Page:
Gallery: MIT’s Solar Funnel Concentrates Solar Energy 100 Times

 

A group of chemical engineers at MIT have devised a way to collect solar energy 100 times more concentrated than a traditional photovoltaic cell. If their ‘solar funnel’ venture proves to be a success, it could drastically alter how solar energy is collected in the future — there will no longer be a need for massive solar arrays or extensive space to generate significant and sufficient amounts of power. The engineers’ research has determined that carbon nanotubes – hollow tubes made up of carbon atoms — will be the primary instrument in capturing and focusing light energy, allowing for not just smaller, but more powerful solar arrays.

In the Sept. 12 online edition of the journal Nature Materials, Michael Strano, the Charles and Hilda Roddey Associate Professor of Chemical Engineering and leader of the research team said, “Instead of having your whole roof be a photovoltaic cell, you could have little spots that were tiny photovoltaic cells, with antennas that would drive photons into them.” Their work is being funded by a National Science Foundation Career Award, a Sloan Fellowship, the MIT-Dupont Alliance and the Korea Research Foundation.

The antenna itself is incredibly small – it consists of a fibrous rope about 10 micrometers (millionths of a meter) long and four micrometers thick, containing about 30 million carbon nanotubes. The prototype made by Strano’s team consisted of a fiber made of two layers of nanotubes, each with different electrical properties.

When a photon strikes the surface of the solar funnel, it excites an electron to a higher energy level, which is specific to the material. The relationship between the energized electron and the hole it leaves behind is called an exciton, and the difference in energy levels between the hole and the electron is known as the bandgap.

The inner layer of the antenna contains nanotubes with a small bandgap, and nanotubes in the outer layer have a higher bandgap. Excitons like to flow from high to low energy, and in the solar funnel’s case means they can flow from the outer layer to the inner layer where they can exist in a lower energy state. When light strikes the antenna, all of the excitons flow to the center of the antenna where they are concentrated and the photons are converted to an electrical current. Like with all solar cells however, its efficiency depends on the materials utilized for the electrode.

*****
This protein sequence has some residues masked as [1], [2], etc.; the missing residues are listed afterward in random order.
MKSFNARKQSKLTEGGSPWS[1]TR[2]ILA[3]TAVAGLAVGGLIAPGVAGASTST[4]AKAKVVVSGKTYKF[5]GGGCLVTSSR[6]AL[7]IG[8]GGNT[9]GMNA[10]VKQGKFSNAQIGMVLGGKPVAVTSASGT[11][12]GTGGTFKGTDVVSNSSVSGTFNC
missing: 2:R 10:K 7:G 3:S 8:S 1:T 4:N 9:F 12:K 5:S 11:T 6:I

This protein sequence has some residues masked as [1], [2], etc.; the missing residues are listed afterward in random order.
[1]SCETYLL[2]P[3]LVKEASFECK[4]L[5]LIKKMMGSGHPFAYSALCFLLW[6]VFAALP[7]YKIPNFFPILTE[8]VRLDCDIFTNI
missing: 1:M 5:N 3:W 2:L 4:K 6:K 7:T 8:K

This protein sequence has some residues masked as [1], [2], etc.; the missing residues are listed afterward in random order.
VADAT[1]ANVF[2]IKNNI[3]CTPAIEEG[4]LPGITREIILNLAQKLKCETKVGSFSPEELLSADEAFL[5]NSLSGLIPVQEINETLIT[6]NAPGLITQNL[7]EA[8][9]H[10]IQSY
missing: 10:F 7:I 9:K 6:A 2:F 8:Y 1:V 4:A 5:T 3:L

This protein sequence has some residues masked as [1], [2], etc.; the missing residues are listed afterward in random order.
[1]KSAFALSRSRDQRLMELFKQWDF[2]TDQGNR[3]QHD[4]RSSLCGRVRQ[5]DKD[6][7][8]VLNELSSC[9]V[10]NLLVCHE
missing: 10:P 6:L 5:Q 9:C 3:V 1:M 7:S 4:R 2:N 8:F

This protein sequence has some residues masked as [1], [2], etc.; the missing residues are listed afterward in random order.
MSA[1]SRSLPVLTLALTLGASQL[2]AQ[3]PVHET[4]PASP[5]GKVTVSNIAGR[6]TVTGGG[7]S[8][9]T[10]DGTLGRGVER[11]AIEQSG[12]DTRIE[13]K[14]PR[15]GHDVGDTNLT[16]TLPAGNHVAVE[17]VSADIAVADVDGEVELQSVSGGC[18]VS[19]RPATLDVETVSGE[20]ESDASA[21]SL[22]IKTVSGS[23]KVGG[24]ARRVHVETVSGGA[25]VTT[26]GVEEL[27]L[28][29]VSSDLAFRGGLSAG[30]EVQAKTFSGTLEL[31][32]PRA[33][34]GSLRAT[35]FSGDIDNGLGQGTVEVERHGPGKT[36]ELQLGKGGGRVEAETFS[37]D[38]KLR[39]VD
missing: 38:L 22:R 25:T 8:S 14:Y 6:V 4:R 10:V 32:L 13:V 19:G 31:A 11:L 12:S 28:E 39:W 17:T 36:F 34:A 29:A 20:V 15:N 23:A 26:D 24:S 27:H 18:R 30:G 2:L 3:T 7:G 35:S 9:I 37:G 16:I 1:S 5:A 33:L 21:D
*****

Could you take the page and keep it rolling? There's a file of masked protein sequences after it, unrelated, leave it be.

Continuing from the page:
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3 Comments

  1. StevenNia January 2, 2012 at 3:26 am

    I fully agree with the eboireau’s comments. SolarDon takes a narrow view of what solar concentration may be, and how it may be achieved. Indeed efficient collection techniques, such as the one described here is exactly what the doctor has ordered for the incredibility high potential and amazingly under explored solar industry.

    I agree with SolarDon, however, regarding the high production costs of carbon nanotubes, at this stage. Just like any other advanced technology, once volume production starts, the costs miraculously go down, faster than anyone can imagine.

    Overall, I give this innovation team very high marks, for thinking out of the box, which is precisely what we need to bring solar energy into reality.

    NIA Energy – Steven Nia

  2. eboireau February 22, 2011 at 5:47 pm

    @SolarDon: the article do not said like you that light is concentrated, but that it “collect solar energy” ! The scientist leader was less exact saying “antennas…drive photons into them” !!

    In fact, it collect and concentrate energy converted from light into excitons. I find this remarkable, but I’m curious about the conversion yield and concentration level that can be achieved. Yet the price of nanotubes and manufacturing such solar device surely will be redihibitive for electric production. Nonetheless, this may be interesting for specific applications! nanotubes can be combined at microscale to surfaces or LEDS, where other solutions are not possible!

  3. SolarDon September 15, 2010 at 4:43 pm

    It may be nice to actually know a little bit about what you are reporting on!! Solar cells do not concentrate light. Typically there are optics the direct concentrated light to the solar cell like Sol Focus (www.solfocus.com) or Amonix (www.Amonix.com) or in the case of a Rainbow Concentrator will separate and concentrate the light like Sol Solution (www.sol-solution.net).

    Using carbon nanotubes in solar energy is so ridiculously expensive that it is laughable.

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